In the latest P&I survey, Bank of America Merrill Lynch placed seventh in the sponsor rankings; Paychex Inc., Rochester, N.Y., remained the leader with 63,000 clients. (Paychex's emphasis on smaller DC plans is illustrated by that fact that it ranked 27th in number of participants with 740,000 and 31st in record-keeping assets with $20.1 billion).

Xerox HR Solutions, Secaucus, N.J., vaulted to 10th place with $145.1 billion in assets vs. the previous survey's 14th place showing with $96 billion in assets — a gain of 51.1%. The number of participants grew 9.3% to 2.68 million, as Xerox moved to 10th from 11th in total participants.

Michael Sigmund, senior vice president and managing director, attributed the improvement to winning some “very large” clients — he declined to name them — as part of Xerox's strategy of catering to the largest DC plans.

Xerox had 184 clients as of Sept. 30, and its $788 million average account balance per sponsor ranks second to Aon Hewitt's $1.37 billion average account balance per client, according to the P&I survey.

Mr. Sigmund said his company tries to capitalize on providing large plans with multiple services — defined benefit administration, health and welfare services and DC administration. The average DC plan for which Xerox is a record keeper has 30,000 to 35,000 participants, he said.

Moves into 14th place

Massachusetts Mutual Life Insurance Co., Springfield, Mass. moved into 14th place in the asset category with $108.2 billion. On Jan. 1, 2013, it closed its purchase of the record-keeping business of Hartford Financial Services Corp. In the P&I survey for the period ended Sept. 30, 2012, MassMutual placed 21st with $50.7 billion in record-keeping assets. Hartford was 20th with $56.2 billion.

In the latest survey, MassMutual's 2.52 million participants put the company in 12th place in that ranking. In the previous survey, the combined total for the two companies was 2.74 million.

It was the largest acquisition ever for MassMutual, based on the purchase price ($355 million) and assets acquired ($51.8 billion). The transaction doubled the size of the MassMutual retirement services staff, as 1,200 Hartford employees joined the company, said Elaine Sarsynski, executive vice president of MassMutual's retirement services division and chairman of MassMutual International LLC.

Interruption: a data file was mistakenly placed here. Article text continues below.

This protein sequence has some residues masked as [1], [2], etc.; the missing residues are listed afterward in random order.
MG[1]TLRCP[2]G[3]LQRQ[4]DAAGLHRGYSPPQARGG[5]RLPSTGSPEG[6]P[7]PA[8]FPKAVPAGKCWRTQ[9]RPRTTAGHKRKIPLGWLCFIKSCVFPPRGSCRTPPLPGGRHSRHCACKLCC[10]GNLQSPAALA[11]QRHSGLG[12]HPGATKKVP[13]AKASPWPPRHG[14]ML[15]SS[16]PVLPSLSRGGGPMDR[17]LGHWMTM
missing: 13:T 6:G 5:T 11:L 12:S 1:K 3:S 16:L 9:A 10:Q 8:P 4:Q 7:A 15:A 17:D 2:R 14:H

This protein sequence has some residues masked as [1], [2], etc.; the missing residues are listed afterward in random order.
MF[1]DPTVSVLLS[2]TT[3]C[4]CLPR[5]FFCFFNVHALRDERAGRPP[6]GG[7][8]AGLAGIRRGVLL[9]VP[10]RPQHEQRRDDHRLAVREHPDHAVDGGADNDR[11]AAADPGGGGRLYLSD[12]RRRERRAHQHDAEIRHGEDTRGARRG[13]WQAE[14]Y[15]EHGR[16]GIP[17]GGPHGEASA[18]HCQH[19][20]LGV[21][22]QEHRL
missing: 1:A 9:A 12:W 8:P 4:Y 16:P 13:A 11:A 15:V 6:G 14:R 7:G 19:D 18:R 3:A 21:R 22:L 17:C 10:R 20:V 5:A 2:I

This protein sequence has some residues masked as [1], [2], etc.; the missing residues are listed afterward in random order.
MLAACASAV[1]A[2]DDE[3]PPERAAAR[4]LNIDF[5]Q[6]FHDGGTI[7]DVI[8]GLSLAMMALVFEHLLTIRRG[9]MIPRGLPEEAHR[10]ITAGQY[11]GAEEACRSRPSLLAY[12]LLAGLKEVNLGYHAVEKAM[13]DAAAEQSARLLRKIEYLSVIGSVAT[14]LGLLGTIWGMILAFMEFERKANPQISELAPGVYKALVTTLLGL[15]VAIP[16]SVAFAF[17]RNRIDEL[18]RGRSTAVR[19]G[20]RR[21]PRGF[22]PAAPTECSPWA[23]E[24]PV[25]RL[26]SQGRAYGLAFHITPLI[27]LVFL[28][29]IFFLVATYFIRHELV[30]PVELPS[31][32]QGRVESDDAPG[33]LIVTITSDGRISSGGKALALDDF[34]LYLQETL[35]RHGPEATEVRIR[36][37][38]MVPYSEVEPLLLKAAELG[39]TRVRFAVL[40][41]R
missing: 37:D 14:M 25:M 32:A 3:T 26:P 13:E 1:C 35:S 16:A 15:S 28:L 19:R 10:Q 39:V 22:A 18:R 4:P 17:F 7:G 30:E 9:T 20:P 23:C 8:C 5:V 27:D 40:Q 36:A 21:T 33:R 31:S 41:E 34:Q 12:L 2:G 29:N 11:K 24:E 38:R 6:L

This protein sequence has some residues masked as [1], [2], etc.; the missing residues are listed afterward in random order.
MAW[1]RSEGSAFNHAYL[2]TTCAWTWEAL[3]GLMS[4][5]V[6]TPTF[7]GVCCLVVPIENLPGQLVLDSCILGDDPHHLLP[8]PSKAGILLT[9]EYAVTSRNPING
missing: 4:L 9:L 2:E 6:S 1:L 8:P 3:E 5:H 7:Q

The Hartford acquisition represented a combination of two different cultures as well as two different markets — MassMutual's emphasis on large and midsize DC markets and Hartford's focus on smaller corporate and government plans.

After MassMutual announced its intention to acquire the Hartford record-keeping business, Ms. Sarsynski said competitors began trying to convince clients to switch. She said MassMutual has “put a tourniquet” on the defections but in the higher-turnover environment among smaller plans, the merged company lost some clients. In addition, she said MassMutual “did some pruning” to make sure contracts were “properly priced.”

Transamerica Retirement Solutions, Harrison, N.Y., with $98.5 billion, moved into 15th place. The company is the product of a merger, which closed Jan. 1, 2013, of Diversified and Transamerica Retirement Systems. The former companies and the merged one are owned by the Dutch financial services company Aegon NV.

In the previous P&I survey, Diversified was 18th with $61 billion in record-keeping assets and Transamerica Retirement Systems was 32nd with $18.7 billion.

The merged company has 2.6 million participants, putting it in 11th place. In the previous survey, the two companies had a combined 2.36 million participants.

Ascensus Inc., Dresher, Pa., produced big gains in assets, participants and clients for the latest P&I survey thanks primarily to its January 2013 acquisition of ExpertPlan, East Windsor, N.J., a record keeper specializing in small and micro DC plans. “ExpertPlan added 14,000 plans, 150,000 participants and $5.4 billion in assets under administration,” said Bob Guillocheau, president & CEO of Ascensus. “The rest of the growth is organic.”

Ascensus reported $50.8 billion in record-keeping assets for the latest P&I survey — up 38% from $36.8 billion in the previous survey - moving to 21st place from 25th.

The company leaped to fourth place from 12th in the number of sponsor clients with 44,235, up 61.5% from 27,302. The number of participants rose to 1.77 million, up 19.6% from 1.48 million, for an 18th place ranking. n

This article originally appeared in the March 3, 2014 print issue as, "Assets skyrocket to record $5.06 trillion".